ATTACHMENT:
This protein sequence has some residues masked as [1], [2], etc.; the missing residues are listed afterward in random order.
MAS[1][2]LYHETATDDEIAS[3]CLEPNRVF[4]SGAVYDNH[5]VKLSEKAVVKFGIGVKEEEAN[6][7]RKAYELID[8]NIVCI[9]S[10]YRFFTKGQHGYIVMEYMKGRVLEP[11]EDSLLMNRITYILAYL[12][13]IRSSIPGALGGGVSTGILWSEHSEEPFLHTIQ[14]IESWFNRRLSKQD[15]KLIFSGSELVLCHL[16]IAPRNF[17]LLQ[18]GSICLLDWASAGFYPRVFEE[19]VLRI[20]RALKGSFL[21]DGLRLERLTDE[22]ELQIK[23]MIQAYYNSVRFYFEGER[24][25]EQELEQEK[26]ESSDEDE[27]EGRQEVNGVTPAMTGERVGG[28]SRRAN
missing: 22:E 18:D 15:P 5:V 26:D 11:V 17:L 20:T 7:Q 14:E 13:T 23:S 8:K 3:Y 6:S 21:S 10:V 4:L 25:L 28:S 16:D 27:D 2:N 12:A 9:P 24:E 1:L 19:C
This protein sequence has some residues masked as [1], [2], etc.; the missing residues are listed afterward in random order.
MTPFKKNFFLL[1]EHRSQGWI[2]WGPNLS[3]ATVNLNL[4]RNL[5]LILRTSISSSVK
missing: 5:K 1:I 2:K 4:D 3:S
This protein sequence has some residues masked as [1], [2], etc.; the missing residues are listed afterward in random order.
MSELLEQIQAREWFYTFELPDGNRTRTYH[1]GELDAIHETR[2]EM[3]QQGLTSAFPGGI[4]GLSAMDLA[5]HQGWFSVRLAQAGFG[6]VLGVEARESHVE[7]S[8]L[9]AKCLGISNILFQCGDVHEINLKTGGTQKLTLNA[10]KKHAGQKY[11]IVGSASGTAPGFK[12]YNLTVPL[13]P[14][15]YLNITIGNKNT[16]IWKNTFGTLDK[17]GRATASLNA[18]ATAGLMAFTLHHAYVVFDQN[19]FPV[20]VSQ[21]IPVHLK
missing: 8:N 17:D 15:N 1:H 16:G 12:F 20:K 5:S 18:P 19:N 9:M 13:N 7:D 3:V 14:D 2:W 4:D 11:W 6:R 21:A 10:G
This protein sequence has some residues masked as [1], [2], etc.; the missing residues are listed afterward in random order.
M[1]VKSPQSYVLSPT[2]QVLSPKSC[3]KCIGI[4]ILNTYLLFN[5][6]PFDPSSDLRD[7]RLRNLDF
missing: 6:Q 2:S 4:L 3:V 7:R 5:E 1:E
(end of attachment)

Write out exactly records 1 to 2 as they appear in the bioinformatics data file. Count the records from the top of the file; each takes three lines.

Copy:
This protein sequence has some residues masked as [1], [2], etc.; the missing residues are listed afterward in random order.
MAS[1][2]LYHETATDDEIAS[3]CLEPNRVF[4]SGAVYDNH[5]VKLSEKAVVKFGIGVKEEEAN[6][7]RKAYELID[8]NIVCI[9]S[10]YRFFTKGQHGYIVMEYMKGRVLEP[11]EDSLLMNRITYILAYL[12][13]IRSSIPGALGGGVSTGILWSEHSEEPFLHTIQ[14]IESWFNRRLSKQD[15]KLIFSGSELVLCHL[16]IAPRNF[17]LLQ[18]GSICLLDWASAGFYPRVFEE[19]VLRI[20]RALKGSFL[21]DGLRLERLTDE[22]ELQIK[23]MIQAYYNSVRFYFEGER[24][25]EQELEQEK[26]ESSDEDE[27]EGRQEVNGVTPAMTGERVGG[28]SRRAN
missing: 22:E 18:D 15:P 5:V 26:D 11:V 17:L 20:T 7:Q 14:E 13:T 23:S 8:K 3:Y 6:S 21:S 10:V 4:L 25:L 28:S 16:D 27:D 2:N 12:A 9:P 24:E 1:L 19:C
This protein sequence has some residues masked as [1], [2], etc.; the missing residues are listed afterward in random order.
MTPFKKNFFLL[1]EHRSQGWI[2]WGPNLS[3]ATVNLNL[4]RNL[5]LILRTSISSSVK
missing: 5:K 1:I 2:K 4:D 3:S